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Oh Apple…


I’m a mac. I’ll be the first to admit it, and I’m not ashamed. I’m a mac person. I love Apple products, more than I do Microsoft or otherwise PC-related products. I have my reasons, but in an effort to not turn this post into a Mac/PC war, I’ll just leave them out.

Anyway, as I’m sure everyone knows (and if you don’t, well, get out from under your rock and take in sunlight, you know, that stuff that comes from the bright hot ball in the sky), Apple recently released the iPhone 4. I don’t have one myself (I’m waiting for an announcement for an upgraded iPod Touch), but I find it quite funny what’s been going on.


Apparently, the iPhone 4 has been having some issues, including but not limited to display and reception problems. The display issues, I’ve read, were addressed by Apple at first, but soon enough (after enough users started getting issues like a yellow band on the screen) Apple began telling customers to just wait it out, and see if it fixes itself. I don’t read much about the display issues anymore.

The reception problems, however, have been a huge issue, even leading some people to decide they want to sue Apple over them . Personally, I find that ridiculous. So, you’re going to pay a ton of money to sue Apple, over reception problems no less, instead of just modifying your grip, OR spending ~$30 (which is, admittedly, not cheap, but certainly cheaper than hiring a lawyer) to buy a case that grants even better reception than holding the phone in an open palm with no case.

I’d direct these potential plaintiffs to this modified version of a classic joke:

iPhone 4 user: Doctor, doctor! My iPhone 4 gets really poor reception when I put my finger over this part of the antenna!
Doctor: My professional recommendation is that you stop putting your hand over that part of the antenna. That’ll be $50.

Regardless of the fun I poke at it, the reception is a legitimate issue with the phone, and along with the display issues, it’s just another reason for me to hold on to the rule I have when considering buying Apple’s products. With any new Apple product I want to buy, I always wait about three months until the inevitable issues are exposed by other more eager (and less patient) consumers so I know what I’m really getting into.

At first, I, as I’m sure many others did as well, found Apple’s response to the issue to be rather laughable. They blame the problem on themselves, which is interesting in and of itself, but they direct the blame towards something I never would have guessed. Covering the slit in the antenna, they say, only drops the number of bars displayed, not the phone’s actual reception (or at least, not as much as some would suggest), due to a faulty algorithm within the phone. In actuality, they continue, in those instances, the phone probably never had as many bars of reception as it displayed. They’ll be offering users an update to the iphone OS4 software to fix the issue.

This would seem to suggest that the phone overall doesn’t get very good quality…if putting one’s finger over the antenna slit shows users what their “real” reception is, doesn’t that mean the phone overall is just…bad?

But even so, to some (including me at first), the explanation seems suspicious. However, it may be true. According to that article, the quality of a call was monitored before and after putting one’s hand on the antenna slit. The bars went down dramatically as expected, but the quality of the call stayed fine. I suppose it’s not as clear-cut of an issue as I or anyone assumed.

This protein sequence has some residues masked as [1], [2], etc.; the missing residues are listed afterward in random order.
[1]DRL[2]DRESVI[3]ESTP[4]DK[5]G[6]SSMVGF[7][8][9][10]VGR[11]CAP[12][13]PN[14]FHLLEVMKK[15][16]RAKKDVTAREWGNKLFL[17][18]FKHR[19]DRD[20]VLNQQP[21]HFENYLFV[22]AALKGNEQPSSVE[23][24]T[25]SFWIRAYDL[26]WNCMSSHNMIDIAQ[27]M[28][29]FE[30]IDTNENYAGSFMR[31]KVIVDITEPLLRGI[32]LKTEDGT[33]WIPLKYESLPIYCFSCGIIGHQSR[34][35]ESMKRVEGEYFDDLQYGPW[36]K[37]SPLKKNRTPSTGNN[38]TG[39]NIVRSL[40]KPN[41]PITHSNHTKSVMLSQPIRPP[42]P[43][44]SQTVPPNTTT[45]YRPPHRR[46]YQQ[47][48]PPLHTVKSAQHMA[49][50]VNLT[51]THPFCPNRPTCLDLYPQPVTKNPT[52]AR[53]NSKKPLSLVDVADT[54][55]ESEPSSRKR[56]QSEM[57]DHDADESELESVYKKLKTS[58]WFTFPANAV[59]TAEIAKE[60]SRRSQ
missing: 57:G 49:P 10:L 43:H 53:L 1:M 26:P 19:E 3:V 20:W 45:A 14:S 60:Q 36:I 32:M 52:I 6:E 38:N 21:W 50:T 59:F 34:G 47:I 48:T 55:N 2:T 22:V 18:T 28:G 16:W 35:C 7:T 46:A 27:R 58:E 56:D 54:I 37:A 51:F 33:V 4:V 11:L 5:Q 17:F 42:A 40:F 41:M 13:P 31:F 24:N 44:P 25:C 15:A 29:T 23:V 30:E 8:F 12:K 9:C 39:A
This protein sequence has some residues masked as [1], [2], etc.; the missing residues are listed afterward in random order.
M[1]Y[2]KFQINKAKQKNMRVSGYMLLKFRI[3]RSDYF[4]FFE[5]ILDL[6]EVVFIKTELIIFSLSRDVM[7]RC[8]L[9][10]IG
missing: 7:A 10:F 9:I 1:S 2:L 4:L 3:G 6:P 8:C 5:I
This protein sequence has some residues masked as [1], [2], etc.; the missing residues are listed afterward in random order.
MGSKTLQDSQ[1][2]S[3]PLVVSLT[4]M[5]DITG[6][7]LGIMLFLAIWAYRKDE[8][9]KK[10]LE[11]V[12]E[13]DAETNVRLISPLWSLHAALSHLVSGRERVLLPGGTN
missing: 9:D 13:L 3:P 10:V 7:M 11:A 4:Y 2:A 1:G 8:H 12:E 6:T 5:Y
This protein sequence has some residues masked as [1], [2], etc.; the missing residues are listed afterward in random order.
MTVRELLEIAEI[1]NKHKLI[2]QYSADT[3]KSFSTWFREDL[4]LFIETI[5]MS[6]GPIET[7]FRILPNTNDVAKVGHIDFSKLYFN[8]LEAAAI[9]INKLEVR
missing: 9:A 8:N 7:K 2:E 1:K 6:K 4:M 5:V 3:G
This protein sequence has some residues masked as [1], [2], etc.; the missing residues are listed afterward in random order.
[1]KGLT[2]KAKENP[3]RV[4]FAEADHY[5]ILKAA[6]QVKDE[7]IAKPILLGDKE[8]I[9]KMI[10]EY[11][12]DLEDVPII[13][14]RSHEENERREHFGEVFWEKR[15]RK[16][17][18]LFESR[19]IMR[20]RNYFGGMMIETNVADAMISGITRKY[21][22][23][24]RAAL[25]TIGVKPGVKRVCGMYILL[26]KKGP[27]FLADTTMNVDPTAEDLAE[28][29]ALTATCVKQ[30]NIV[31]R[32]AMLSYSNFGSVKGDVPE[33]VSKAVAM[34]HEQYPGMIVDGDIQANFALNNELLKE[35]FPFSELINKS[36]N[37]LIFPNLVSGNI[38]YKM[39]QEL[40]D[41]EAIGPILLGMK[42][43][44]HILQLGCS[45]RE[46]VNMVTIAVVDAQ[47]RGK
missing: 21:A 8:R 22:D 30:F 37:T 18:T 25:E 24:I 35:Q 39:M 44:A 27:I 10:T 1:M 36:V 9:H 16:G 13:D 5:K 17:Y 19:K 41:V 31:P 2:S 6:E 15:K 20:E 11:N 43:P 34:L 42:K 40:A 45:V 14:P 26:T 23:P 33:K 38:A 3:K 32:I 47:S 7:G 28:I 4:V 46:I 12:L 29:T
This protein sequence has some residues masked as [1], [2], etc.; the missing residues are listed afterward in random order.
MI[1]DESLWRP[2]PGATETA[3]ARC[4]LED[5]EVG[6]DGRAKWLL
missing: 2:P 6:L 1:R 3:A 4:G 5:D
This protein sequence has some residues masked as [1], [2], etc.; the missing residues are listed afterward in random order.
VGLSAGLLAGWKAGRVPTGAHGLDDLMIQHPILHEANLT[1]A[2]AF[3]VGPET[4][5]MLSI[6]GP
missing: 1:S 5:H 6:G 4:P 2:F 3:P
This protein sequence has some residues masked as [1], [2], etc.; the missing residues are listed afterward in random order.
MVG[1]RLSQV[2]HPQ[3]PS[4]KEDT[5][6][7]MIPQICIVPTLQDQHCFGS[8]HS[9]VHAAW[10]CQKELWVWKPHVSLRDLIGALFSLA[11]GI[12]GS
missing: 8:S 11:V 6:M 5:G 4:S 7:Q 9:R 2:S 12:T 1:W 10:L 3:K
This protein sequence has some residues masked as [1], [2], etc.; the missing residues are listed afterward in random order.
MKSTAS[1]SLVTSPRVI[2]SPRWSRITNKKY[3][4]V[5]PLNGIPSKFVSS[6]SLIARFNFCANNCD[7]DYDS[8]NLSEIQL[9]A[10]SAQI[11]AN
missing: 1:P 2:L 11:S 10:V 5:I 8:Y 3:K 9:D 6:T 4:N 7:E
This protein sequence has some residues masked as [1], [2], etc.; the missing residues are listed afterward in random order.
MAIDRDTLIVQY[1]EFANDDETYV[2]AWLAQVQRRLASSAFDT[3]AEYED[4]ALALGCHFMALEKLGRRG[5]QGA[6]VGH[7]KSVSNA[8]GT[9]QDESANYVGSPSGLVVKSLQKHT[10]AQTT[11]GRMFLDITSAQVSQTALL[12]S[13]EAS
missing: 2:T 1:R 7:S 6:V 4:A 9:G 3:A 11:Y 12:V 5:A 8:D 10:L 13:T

What are your thoughts?

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Categories: iPhone
  1. ~Ch@ud~
    July 31, 2010 at 11:33 am

    Dude, Soul, i can’t believe you’re an Apple fan.
    I’ve always been a dude who despises Apple’s products so…
    The product which i consider the most fail was Iphone. High price and almost useless features made it hated in here. They used Silk Radio to sell it and ppl who got what rubbish they bought just didn’t want to be alone and they transmitted it.
    Plus it started the sensoric phone fashion and they are
    1. Unserious
    2. Uncomfortable
    3. Less features (such as – spriting is a pain on such phones)

    • soulred12
      August 15, 2010 at 12:17 am

      I use my mac for everything; music, homework, browsing the web, email, and even (probably most significantly) for developing iphone apps. I have no reason to despise it ;] Also, I’m not quite sure why anyone would bother trying to sprite on an iphone, or any phone for that matter.

      I don’t have an iphone myself, but that’s mainly because they’re AT&T only (for now) while I use Verizon, and because they of course require a hefty data plan which I don’t really want to pay while I’m in college. (Admittedly, most decent phones are moving into the “you need a data plan” thing, but I’ll cross that bridge when I approach it)

      But I definitely want to get a 4th Generation iPod Touch when it’s released, which is supposedly going to be this September.

  2. July 6, 2010 at 7:36 am

    Considering the iPhone is one of the most highly anticipated products of this year, you would of thought that Apple would of spent sometime ensuring that the primary function of the phone (to make and receive calls) worked properly. I just wonder, if the lost Gizmodo prototype forced Apple to move forward their schedule and therefore the product has been rushed to release. Regardless, at the moment, I’m just enjoying being an iPhone 3GS user.

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